Saudi religious scholar Mohammad Al Arifi has been banned from entering Switzerland and the Schengen countries (26 European countries that have abolished passport and immigration controls at their common borders), Gulf News reports.
With Islamic anti-social behavior increasing in the streets of Europe, travel bans have proliferated in Europe, reflecting the rise to power of conservative governments.
The decision extends a six-month ban that was originally imposed by the Swiss authorities last December, barring Al Arifi from attending a conference of the Swiss Central Islamic Council.
The new ban will remain in effect for the next five years and will mean that the scholar cannot travel to any of the Schengen member countries or Switzerland.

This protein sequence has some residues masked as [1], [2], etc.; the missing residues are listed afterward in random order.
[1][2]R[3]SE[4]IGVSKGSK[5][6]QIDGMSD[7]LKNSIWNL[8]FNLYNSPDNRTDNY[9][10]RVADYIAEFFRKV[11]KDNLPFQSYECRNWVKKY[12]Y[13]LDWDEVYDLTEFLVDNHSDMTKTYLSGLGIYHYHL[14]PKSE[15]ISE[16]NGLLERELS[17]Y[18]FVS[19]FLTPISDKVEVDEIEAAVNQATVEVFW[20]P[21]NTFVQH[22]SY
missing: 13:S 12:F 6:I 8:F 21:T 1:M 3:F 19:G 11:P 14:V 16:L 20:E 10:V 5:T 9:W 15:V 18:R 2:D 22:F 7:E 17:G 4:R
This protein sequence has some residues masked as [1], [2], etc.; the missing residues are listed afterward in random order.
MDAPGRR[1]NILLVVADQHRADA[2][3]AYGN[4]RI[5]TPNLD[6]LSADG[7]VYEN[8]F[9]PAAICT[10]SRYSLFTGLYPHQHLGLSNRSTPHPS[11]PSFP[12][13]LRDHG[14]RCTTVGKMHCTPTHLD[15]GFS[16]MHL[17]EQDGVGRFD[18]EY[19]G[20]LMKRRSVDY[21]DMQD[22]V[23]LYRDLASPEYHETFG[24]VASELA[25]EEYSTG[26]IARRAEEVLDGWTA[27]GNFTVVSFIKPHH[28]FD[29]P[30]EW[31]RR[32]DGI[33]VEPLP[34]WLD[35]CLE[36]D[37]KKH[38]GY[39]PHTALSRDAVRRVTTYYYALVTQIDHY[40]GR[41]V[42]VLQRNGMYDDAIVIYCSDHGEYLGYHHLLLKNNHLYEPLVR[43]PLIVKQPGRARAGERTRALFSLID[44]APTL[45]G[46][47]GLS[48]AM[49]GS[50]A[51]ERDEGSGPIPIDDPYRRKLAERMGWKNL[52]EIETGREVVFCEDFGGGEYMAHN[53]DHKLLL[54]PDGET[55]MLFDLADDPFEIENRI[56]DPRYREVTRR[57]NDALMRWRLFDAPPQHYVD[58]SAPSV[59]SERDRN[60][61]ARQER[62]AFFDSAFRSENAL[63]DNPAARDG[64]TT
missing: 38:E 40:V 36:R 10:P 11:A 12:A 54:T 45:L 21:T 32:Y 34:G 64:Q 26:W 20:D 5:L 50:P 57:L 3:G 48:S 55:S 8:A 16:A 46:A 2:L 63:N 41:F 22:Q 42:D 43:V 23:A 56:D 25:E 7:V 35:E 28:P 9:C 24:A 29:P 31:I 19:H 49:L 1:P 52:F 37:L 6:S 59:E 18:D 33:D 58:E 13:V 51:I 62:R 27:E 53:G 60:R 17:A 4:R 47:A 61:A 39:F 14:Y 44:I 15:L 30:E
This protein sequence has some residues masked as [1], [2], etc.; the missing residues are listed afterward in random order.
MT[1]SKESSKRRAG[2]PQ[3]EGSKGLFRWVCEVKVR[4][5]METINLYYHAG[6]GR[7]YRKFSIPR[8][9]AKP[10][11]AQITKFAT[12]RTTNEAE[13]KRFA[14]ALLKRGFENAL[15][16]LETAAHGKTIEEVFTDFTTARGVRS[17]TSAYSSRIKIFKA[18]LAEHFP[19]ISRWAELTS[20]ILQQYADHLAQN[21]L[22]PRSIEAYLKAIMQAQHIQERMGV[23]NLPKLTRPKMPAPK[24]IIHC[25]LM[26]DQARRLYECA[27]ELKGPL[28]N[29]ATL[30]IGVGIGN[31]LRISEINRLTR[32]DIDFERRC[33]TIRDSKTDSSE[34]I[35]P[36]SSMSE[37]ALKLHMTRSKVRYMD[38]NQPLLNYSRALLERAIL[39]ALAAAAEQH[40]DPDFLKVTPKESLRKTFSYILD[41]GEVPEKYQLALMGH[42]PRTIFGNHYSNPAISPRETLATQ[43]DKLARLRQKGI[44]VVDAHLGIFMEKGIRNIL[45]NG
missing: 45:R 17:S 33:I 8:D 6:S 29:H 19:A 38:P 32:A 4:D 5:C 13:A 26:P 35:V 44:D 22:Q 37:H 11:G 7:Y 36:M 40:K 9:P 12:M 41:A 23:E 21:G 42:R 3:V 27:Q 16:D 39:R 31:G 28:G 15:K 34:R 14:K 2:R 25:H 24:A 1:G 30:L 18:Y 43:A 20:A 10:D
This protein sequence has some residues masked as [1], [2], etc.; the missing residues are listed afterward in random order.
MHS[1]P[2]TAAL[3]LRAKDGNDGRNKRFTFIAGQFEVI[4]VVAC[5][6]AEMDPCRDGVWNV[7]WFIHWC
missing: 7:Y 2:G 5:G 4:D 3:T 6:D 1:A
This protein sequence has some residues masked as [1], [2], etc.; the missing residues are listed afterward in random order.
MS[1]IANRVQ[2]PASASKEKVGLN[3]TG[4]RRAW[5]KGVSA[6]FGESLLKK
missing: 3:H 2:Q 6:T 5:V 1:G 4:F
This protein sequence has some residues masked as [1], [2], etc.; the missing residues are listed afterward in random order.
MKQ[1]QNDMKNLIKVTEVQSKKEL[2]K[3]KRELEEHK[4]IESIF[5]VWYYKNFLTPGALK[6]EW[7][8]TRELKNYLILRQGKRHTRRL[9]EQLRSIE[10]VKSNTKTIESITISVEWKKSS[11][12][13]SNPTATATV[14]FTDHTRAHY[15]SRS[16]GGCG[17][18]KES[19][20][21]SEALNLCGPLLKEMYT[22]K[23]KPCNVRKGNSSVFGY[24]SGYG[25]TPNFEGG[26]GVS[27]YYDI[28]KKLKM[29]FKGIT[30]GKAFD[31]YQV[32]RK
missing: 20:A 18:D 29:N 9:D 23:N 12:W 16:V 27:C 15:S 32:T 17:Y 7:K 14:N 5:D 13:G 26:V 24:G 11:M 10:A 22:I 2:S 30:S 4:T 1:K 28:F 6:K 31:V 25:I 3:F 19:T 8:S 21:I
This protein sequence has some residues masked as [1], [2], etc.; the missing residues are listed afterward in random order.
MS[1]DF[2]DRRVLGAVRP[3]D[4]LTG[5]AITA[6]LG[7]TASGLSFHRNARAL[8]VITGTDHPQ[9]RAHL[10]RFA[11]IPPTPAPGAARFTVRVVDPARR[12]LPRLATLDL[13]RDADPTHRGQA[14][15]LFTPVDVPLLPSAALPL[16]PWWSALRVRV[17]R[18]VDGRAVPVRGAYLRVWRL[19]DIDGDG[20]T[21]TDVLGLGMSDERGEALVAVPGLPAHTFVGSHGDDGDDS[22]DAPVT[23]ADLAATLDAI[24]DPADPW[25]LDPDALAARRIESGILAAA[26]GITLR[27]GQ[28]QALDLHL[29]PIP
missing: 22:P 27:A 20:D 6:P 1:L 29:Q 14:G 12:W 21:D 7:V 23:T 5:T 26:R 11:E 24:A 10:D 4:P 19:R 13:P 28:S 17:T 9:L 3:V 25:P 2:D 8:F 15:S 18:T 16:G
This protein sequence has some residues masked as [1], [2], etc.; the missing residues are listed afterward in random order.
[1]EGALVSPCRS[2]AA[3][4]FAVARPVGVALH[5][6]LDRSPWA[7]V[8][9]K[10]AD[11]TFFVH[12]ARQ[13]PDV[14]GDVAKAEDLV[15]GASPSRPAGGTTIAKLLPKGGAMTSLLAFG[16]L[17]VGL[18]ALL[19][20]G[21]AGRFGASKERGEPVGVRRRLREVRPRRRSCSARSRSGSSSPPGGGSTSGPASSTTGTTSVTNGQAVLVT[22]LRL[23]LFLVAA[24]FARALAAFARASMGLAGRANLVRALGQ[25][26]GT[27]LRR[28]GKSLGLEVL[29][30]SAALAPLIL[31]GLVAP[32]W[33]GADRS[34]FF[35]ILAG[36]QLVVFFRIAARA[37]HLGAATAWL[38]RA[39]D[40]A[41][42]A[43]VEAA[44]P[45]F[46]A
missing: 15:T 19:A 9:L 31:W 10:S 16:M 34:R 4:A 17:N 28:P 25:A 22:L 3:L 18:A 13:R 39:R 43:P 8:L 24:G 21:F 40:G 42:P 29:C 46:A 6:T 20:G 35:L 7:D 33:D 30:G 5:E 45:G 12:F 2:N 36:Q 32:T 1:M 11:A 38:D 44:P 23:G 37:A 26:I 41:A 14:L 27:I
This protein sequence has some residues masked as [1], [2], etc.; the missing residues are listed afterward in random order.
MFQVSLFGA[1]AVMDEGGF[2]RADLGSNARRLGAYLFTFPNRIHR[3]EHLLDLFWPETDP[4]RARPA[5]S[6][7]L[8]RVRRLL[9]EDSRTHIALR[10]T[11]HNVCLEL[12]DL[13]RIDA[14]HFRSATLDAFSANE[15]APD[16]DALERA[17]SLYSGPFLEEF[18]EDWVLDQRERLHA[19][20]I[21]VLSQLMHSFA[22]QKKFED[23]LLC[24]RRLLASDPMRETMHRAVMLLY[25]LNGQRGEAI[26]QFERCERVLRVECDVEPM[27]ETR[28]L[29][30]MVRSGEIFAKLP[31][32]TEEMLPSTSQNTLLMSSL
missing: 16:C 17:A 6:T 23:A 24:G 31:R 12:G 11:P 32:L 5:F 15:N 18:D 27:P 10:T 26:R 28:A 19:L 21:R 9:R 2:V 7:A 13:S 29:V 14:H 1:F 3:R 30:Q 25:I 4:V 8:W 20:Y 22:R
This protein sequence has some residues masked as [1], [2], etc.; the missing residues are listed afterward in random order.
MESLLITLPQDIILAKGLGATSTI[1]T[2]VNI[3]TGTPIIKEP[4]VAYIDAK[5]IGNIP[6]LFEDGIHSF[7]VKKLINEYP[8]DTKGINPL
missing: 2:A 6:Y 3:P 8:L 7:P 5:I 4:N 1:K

Al Arifi has been accused of advocating violence against women, homophobia and antisemitism. The first ban on his entry to Switzerland was imposed after two local organizations complained about him, prompting the authorities to bar his participation in the Islamic conference.
In April 2011, Al Arifi was quoted as saying that a daughter should not sit alone with her father because she might evoke lust in him. He argued that his words had been taken out of context. “Only senseless people would oppose a father sitting with his daughter,” Al Arifi said. “The fatwa attributed to me is wrong and I never said that daughters should not remain alone with their fathers.”
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